A. Facts Concerning Defendants’ Motion *2

Defendants’ Motion concerns documents Plaintiffs produced pursuant to Defendants’ request. On July 25, 2008, Defendants served Plaintiffs with their First Request for Production of Documents, which included a request for “[a]ll documents relating to United States visa applications filed by or on behalf of Heriot.”(Pls.’ Resp. to Defs.’ Mot. 4.) To comply with Defendants’ production request, Plaintiffs hired Open Door Solutions LLP, a “document vendor” (the “Vendor”), which “provide[d] electronic scanning, [Optical Character Recognition], and other discovery related services for this case.”(Id. at 3-4.) The subsequent process by which Plaintiffs eventually produced the documents had several steps.

First, the Vendor created a database of the documents provided to it by Plaintiffs (“Master Database”), which Plaintiffs then could review. (Id. at 3-4.)

Second, during April and May of 2008, Plaintiffs “had paralegals and other non-lawyers conduct a preliminary review [of] the documents in the Master Database,” assigning documents “general, pretrial discovery codes.” (Id. at 4.) One general code was “hnmigration,” which Plaintiffs “used to flag documents (primarily e[-]mails) that had anything to do with Mr. Heriot’s immigration to the United States.” (Id.)

Third, Plaintiffs searched for responsive documents in their Master Database. (Id.) Fourth, once identified, these responsive documents would be “coded for subsequent copying and inclusion in the Production Database.”(Id.) Additionally, Plaintiffs would mark responsive documents “as either Confidential or Highly Confidential under the Stipulated Protective Order.”FN1 (Id.)

FN1. On September 5, 2008, Judge Conlon entered a Stipulated Protective Order. Under this order, the parties could mark documents as either “CONFIDENTIAL” or “HIGHLY CONFIDENTIAL-ATTORNEYS’ EYES ONLY.”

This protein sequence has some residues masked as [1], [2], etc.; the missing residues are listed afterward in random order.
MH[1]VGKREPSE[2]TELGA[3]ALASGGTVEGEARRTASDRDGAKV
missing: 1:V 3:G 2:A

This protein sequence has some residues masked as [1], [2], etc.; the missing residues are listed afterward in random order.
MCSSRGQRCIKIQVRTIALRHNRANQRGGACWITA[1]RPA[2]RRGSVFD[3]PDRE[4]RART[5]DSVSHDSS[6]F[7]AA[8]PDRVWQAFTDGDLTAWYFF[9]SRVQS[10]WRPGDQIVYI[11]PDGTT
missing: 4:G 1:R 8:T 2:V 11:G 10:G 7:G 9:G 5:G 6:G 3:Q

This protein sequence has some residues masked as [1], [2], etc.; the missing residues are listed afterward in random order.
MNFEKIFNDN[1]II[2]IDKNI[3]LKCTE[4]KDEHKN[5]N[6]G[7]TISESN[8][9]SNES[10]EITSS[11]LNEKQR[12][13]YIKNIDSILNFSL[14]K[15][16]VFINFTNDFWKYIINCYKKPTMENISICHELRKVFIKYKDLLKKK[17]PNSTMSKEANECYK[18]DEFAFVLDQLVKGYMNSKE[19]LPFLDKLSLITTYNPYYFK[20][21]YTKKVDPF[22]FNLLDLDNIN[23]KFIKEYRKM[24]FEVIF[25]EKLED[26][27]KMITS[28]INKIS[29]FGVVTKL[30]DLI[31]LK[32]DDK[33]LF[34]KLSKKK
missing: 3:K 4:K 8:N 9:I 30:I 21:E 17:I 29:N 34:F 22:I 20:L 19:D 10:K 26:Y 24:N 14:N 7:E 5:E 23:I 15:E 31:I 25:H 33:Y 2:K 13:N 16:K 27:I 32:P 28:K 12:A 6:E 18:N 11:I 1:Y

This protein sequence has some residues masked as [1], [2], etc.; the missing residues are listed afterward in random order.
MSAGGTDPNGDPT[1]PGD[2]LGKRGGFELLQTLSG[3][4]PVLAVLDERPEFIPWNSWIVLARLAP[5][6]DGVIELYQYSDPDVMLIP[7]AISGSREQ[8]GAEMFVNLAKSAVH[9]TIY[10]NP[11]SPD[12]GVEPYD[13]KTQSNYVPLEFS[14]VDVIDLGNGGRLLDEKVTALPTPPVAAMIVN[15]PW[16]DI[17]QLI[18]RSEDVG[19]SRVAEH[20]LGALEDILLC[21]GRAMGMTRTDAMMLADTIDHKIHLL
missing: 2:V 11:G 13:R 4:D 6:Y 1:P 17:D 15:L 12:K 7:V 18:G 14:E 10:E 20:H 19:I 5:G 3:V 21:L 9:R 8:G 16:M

To comply with Defendants request regarding Heriot’s immigration visa, Plaintiffs requested and received a paper copy of the visa from Heriot’s immigration lawyer. (Id at 5.) On or around August 22, 2008, Plaintiffs gave the Vendor Heriot’s visa application “with instructions to (1) scan and add it to the Master Database, (2) copy the scanned versions to the Production Database, … (3) electronically stamp the application as ‘Highly Confidential’ for production[,] … [ (4) ] Bates Stamp all documents in the Production Database, and … [ (5) ] include Mr. Heriot’s visa application and other sensitive material at the front of the production.”(Id. at 5-6.) Unfortunately, the Vendor imported Heriot’s visa application into the Master Database, assigning it the general “immigration” code. (Id. at 6.) The Vendor then made another mistake, copying all the documents with the “immigration” code from the Master Database to the Production Database, stamping them all “Highly Confidential.” (Id.) This mistake resulted in the Vendor unintentionally including additional e-mails marked as “Highly Confidential” in the production. (Id.)On August 25, 2008, after completing this process, Plaintiffs produced around 1499 documents comprised of 6952 pages. (Defs.’ Mem. in Supp. of Defs.’ Mot. 1; Pls.’ Resp. to Defs.’ Mot 6.) On October 17, 2008, Defendants’ counsel, David Elkins, asked Plaintiffs if they had withheld any documents on the basis of privilege, to which Plaintiffs responded in the negative. (Pls.’ Resp. to Defs.’ Mot. 6-7.) On October 22, 2008, apparently in preparation for a deposition scheduled to take place on October 24, 2008, Plaintiffs learned of the allegedly inadvertently disclosed documents. (Id. at 7.) The next day, October 23, 2008, Plaintiffs sent Defendants a letter in which Plaintiffs stated that they had inadvertently disclosed several documents protected by the attorney-client privilege, identified those documents (the “Sequestered Documents”), and requested their destruction. (Id., Ex. B at ¶ 14; Defs.’ Mem. in Supp. of Defs.’ Mot. 6.) Defendants complied with Plaintiffs’ request, directing their “e-discovery vendor to seal off all access to,” and destroying all but one set of copies FN2 of, the Sequestered Documents by October 27, 2008. (Defs.’ Mem. in Supp. of Defs.’ Mot. 6.) FN2. The Defendants kept one set of copies to file under seal with this Court. (Defs.’ Mem. in Supp. of Defs.’ Mot. 6.)